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by Mosi Reeves

March 16, 2011

R.I.P. Nate Dogg (1969-2011)

by Mosi Reeves  |  March 16, 2011

Nathaniel Dwayne "Nate Dogg" Hale, who tragically passed away at the age of 41 on the night of March 15, was hip-hop's ghetto troubadour. There were other hip-hop singers that came before him, from the vocally-inclined Cold Crush Brothers and Fantastic Five to Biz Markie's right-hand man TJ Swann. But Nate Dogg was the first to fully complement the MCs he performed with, and not just serve as an out-of-tune foil. He was akin to a great character actor who effortlessly stole scenes from the headliners. His deep baritone and unapologetically gangsta persona defined the G-funk era just as inimitably as Dr. Dre and Snoop Dogg. Ice Cube put it best on Westside Connection's "Gangsta Nation": "It must be a single with Nate Dogg singin' on it."

Though Nate Dogg is inextricably connected with West Coast hip-hop, his deep catalog of side appearances and three solo albums (most notably 2001's Music and Me) ranges from Mos Def's and Pharoahe Monch's "Oh No" to Ludacris' "Area Codes." When "Oh No" was released in 2000, those two stalwarts of independent hip-hop came under heavy criticism from their fans for allegedly selling out. In hindsight, it's clear that "Oh No" was more than just a commercial ploy; Nate Dogg enjoyed widespread respect in the rap industry, even among those who considered themselves opposed to the mainstream. It didn't hurt that Nate Dogg helped Mos Def and Pharoahe Monch achieve their only top 40 hit to date. He tended to do that. Even 50 Cent scored one of his biggest hits when Nate Dogg sang the chorus on "21 Questions."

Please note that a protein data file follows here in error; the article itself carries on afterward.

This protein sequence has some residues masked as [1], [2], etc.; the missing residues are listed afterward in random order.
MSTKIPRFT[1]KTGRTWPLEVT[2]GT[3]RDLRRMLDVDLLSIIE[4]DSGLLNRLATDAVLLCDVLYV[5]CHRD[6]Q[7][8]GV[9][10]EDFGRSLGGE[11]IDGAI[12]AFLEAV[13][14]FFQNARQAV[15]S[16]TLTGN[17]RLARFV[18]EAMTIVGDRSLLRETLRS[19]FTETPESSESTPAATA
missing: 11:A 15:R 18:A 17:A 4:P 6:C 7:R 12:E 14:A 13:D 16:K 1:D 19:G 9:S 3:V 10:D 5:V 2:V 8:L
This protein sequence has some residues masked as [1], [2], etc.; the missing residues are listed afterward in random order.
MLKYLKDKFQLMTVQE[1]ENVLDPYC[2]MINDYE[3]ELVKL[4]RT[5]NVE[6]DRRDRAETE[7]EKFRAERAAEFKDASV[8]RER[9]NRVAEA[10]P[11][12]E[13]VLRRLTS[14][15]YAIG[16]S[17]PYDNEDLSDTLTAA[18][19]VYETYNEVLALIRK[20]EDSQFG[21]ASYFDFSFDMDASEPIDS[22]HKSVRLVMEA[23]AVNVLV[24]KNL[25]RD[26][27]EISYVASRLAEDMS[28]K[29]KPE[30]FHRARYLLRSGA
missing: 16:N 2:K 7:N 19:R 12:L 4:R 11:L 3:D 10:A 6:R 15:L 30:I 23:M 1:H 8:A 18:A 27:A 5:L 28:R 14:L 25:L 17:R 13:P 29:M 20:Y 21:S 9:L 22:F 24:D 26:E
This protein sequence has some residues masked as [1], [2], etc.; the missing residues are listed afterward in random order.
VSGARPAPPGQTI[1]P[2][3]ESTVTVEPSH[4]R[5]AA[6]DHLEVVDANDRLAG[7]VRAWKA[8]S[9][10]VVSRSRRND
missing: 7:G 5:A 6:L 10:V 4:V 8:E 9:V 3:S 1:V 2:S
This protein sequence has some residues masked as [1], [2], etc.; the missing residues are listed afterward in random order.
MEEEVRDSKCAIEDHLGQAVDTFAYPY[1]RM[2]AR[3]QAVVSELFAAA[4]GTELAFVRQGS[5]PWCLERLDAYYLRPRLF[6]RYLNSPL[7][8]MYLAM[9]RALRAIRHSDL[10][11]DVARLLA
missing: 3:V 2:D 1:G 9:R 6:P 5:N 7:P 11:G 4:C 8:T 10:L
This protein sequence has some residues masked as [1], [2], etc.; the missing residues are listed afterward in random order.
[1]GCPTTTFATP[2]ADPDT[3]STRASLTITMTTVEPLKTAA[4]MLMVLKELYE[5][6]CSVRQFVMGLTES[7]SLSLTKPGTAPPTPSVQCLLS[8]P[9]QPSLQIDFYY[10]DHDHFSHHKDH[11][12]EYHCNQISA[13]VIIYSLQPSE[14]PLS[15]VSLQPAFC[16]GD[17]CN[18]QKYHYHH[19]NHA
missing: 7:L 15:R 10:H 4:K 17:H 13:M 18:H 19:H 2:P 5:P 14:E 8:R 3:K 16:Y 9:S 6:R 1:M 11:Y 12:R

Other Nate Dogg jewels include his smooth-yet-rough refrain on Dr. Dre's "Deeez Nuuuts" ("I can't be faded, I'm a n*gg* from the muthaf*ck*n street") and his deliciously obscene verse on Snoop Dogg's "Ain't No Fun (If The Homies Can't Have None)" ("'Cause I never met a girl/ That I loved in the whole wide world"). My personal favorite was on Shade Sheist's "Where I Wanna Be." It personifies how Nate Dogg could completely overtake a song, leaving you to believe that the song is his alone. I can't remember Shade Sheist's verse and can barely recall Kurupt's, but Nate Dogg's evocative chorus rings in my head: "Where I wanna be/ Right here with my loved ones." Cruising with the homies as the sun sets on a West Coast day - that was the essence of Nate Dogg.

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